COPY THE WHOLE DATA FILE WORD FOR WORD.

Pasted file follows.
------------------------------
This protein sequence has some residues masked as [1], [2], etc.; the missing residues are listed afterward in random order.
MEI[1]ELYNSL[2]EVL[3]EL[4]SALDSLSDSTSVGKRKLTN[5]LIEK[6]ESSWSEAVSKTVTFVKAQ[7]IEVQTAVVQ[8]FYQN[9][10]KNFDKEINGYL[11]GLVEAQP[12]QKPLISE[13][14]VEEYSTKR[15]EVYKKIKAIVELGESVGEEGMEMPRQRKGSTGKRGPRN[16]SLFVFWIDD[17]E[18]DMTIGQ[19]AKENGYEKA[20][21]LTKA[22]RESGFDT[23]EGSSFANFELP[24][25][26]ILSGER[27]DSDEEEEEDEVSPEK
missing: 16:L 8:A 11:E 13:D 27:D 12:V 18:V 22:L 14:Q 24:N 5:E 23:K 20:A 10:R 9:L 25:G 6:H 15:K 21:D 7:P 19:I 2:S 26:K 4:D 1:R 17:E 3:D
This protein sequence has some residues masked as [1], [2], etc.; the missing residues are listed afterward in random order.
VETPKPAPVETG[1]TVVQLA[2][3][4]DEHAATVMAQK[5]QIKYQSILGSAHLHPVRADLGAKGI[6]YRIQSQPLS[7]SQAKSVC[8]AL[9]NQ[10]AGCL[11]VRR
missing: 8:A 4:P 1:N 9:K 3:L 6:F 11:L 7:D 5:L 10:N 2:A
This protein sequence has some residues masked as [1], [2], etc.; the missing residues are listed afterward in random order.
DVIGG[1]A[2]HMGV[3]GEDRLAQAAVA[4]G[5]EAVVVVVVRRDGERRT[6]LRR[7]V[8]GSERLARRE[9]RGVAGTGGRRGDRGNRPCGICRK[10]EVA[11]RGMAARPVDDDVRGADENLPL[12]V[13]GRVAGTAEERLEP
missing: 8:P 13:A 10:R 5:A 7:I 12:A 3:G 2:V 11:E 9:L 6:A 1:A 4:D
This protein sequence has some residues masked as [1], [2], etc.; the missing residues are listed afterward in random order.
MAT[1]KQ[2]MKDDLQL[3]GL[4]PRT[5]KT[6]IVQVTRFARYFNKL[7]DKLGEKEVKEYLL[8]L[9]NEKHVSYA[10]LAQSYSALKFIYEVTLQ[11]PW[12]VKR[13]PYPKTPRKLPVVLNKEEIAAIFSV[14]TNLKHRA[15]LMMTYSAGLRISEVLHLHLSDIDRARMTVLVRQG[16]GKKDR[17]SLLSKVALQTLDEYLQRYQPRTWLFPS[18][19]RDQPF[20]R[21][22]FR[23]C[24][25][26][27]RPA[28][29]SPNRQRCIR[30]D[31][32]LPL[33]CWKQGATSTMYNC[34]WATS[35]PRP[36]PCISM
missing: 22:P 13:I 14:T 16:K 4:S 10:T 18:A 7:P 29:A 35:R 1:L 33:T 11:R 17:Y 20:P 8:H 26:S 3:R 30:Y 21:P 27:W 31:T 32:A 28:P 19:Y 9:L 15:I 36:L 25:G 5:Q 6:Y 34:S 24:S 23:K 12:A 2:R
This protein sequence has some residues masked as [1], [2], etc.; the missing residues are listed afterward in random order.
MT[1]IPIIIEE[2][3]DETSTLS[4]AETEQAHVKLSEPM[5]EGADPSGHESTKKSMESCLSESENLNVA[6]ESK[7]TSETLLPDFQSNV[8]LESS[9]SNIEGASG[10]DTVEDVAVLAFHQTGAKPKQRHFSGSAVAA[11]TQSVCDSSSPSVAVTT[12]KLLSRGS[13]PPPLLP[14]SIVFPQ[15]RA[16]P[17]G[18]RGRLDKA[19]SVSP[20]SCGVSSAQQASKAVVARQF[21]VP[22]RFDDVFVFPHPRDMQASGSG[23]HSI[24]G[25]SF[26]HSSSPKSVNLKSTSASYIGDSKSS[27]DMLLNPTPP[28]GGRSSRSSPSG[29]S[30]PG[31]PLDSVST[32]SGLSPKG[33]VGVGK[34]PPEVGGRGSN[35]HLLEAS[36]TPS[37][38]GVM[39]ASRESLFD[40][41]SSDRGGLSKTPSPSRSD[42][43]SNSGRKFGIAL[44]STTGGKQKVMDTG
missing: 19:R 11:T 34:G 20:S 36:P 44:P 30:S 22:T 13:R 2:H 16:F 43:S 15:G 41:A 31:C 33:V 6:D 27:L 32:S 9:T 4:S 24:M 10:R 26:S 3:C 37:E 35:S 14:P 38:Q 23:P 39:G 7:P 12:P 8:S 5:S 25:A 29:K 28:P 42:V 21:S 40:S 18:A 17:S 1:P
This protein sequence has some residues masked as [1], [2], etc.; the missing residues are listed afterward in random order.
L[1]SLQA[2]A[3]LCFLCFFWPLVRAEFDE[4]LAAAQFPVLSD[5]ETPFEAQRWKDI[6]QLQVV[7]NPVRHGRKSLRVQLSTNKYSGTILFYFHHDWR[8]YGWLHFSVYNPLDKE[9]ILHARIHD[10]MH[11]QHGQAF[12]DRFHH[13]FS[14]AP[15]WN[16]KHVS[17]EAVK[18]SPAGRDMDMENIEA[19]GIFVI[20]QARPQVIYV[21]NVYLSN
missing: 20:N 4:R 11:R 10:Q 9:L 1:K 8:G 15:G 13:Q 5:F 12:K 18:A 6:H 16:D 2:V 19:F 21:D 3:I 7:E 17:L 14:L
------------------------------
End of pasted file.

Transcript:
This protein sequence has some residues masked as [1], [2], etc.; the missing residues are listed afterward in random order.
MEI[1]ELYNSL[2]EVL[3]EL[4]SALDSLSDSTSVGKRKLTN[5]LIEK[6]ESSWSEAVSKTVTFVKAQ[7]IEVQTAVVQ[8]FYQN[9][10]KNFDKEINGYL[11]GLVEAQP[12]QKPLISE[13][14]VEEYSTKR[15]EVYKKIKAIVELGESVGEEGMEMPRQRKGSTGKRGPRN[16]SLFVFWIDD[17]E[18]DMTIGQ[19]AKENGYEKA[20][21]LTKA[22]RESGFDT[23]EGSSFANFELP[24][25][26]ILSGER[27]DSDEEEEEDEVSPEK
missing: 16:L 8:A 11:E 13:D 27:D 12:V 18:V 22:L 14:Q 24:N 5:E 23:K 20:A 10:R 9:L 25:G 6:H 15:K 21:D 7:P 19:I 2:S 26:K 4:D 1:R 17:E 3:D
This protein sequence has some residues masked as [1], [2], etc.; the missing residues are listed afterward in random order.
VETPKPAPVETG[1]TVVQLA[2][3][4]DEHAATVMAQK[5]QIKYQSILGSAHLHPVRADLGAKGI[6]YRIQSQPLS[7]SQAKSVC[8]AL[9]NQ[10]AGCL[11]VRR
missing: 8:A 4:P 1:N 9:K 3:L 6:F 11:L 7:D 5:L 10:N 2:A
This protein sequence has some residues masked as [1], [2], etc.; the missing residues are listed afterward in random order.
DVIGG[1]A[2]HMGV[3]GEDRLAQAAVA[4]G[5]EAVVVVVVRRDGERRT[6]LRR[7]V[8]GSERLARRE[9]RGVAGTGGRRGDRGNRPCGICRK[10]EVA[11]RGMAARPVDDDVRGADENLPL[12]V[13]GRVAGTAEERLEP
missing: 8:P 13:A 10:R 5:A 7:I 12:A 3:G 2:V 11:E 9:L 6:A 1:A 4:D
This protein sequence has some residues masked as [1], [2], etc.; the missing residues are listed afterward in random order.
MAT[1]KQ[2]MKDDLQL[3]GL[4]PRT[5]KT[6]IVQVTRFARYFNKL[7]DKLGEKEVKEYLL[8]L[9]NEKHVSYA[10]LAQSYSALKFIYEVTLQ[11]PW[12]VKR[13]PYPKTPRKLPVVLNKEEIAAIFSV[14]TNLKHRA[15]LMMTYSAGLRISEVLHLHLSDIDRARMTVLVRQG[16]GKKDR[17]SLLSKVALQTLDEYLQRYQPRTWLFPS[18][19]RDQPF[20]R[21][22]FR[23]C[24][25][26][27]RPA[28][29]SPNRQRCIR[30]D[31][32]LPL[33]CWKQGATSTMYNC[34]WATS[35]PRP[36]PCISM
missing: 22:P 13:I 14:T 16:K 4:S 10:T 18:A 7:P 29:A 35:R 1:L 33:T 11:R 17:Y 20:P 8:H 26:S 3:R 30:Y 21:P 27:W 31:T 32:A 28:P 19:Y 9:L 15:I 36:L 25:G 5:Q 6:Y 34:S 24:S 23:K 12:A 2:R
This protein sequence has some residues masked as [1], [2], etc.; the missing residues are listed afterward in random order.
MT[1]IPIIIEE[2][3]DETSTLS[4]AETEQAHVKLSEPM[5]EGADPSGHESTKKSMESCLSESENLNVA[6]ESK[7]TSETLLPDFQSNV[8]LESS[9]SNIEGASG[10]DTVEDVAVLAFHQTGAKPKQRHFSGSAVAA[11]TQSVCDSSSPSVAVTT[12]KLLSRGS[13]PPPLLP[14]SIVFPQ[15]RA[16]P[17]G[18]RGRLDKA[19]SVSP[20]SCGVSSAQQASKAVVARQF[21]VP[22]RFDDVFVFPHPRDMQASGSG[23]HSI[24]G[25]SF[26]HSSSPKSVNLKSTSASYIGDSKSS[27]DMLLNPTPP[28]GGRSSRSSPSG[29]S[30]PG[31]PLDSVST[32]SGLSPKG[33]VGVGK[34]PPEVGGRGSN[35]HLLEAS[36]TPS[37][38]GVM[39]ASRESLFD[40][41]SSDRGGLSKTPSPSRSD[42][43]SNSGRKFGIAL[44]STTGGKQKVMDTG
missing: 19:R 11:T 34:G 20:S 36:P 44:P 30:S 22:T 13:R 2:H 16:F 43:S 15:G 41:A 31:C 33:V 6:D 27:L 32:S 9:T 4:S 24:M 10:R 26:S 3:C 37:E 35:S 14:P 38:Q 23:P 39:G 7:P 12:P 8:S 5:S 25:A 29:K 28:P 42:V 21:S 40:S 18:A 17:S 1:P
This protein sequence has some residues masked as [1], [2], etc.; the missing residues are listed afterward in random order.
L[1]SLQA[2]A[3]LCFLCFFWPLVRAEFDE[4]LAAAQFPVLSD[5]ETPFEAQRWKDI[6]QLQVV[7]NPVRHGRKSLRVQLSTNKYSGTILFYFHHDWR[8]YGWLHFSVYNPLDKE[9]ILHARIHD[10]MH[11]QHGQAF[12]DRFHH[13]FS[14]AP[15]WN[16]KHVS[17]EAVK[18]SPAGRDMDMENIEA[19]GIFVI[20]QARPQVIYV[21]NVYLSN
missing: 20:N 4:R 11:R 10:Q 9:L 1:K 8:G 15:G 13:Q 5:F 12:K 18:A 6:H 16:D 2:V 19:F 21:D 3:I 7:E 17:L 14:L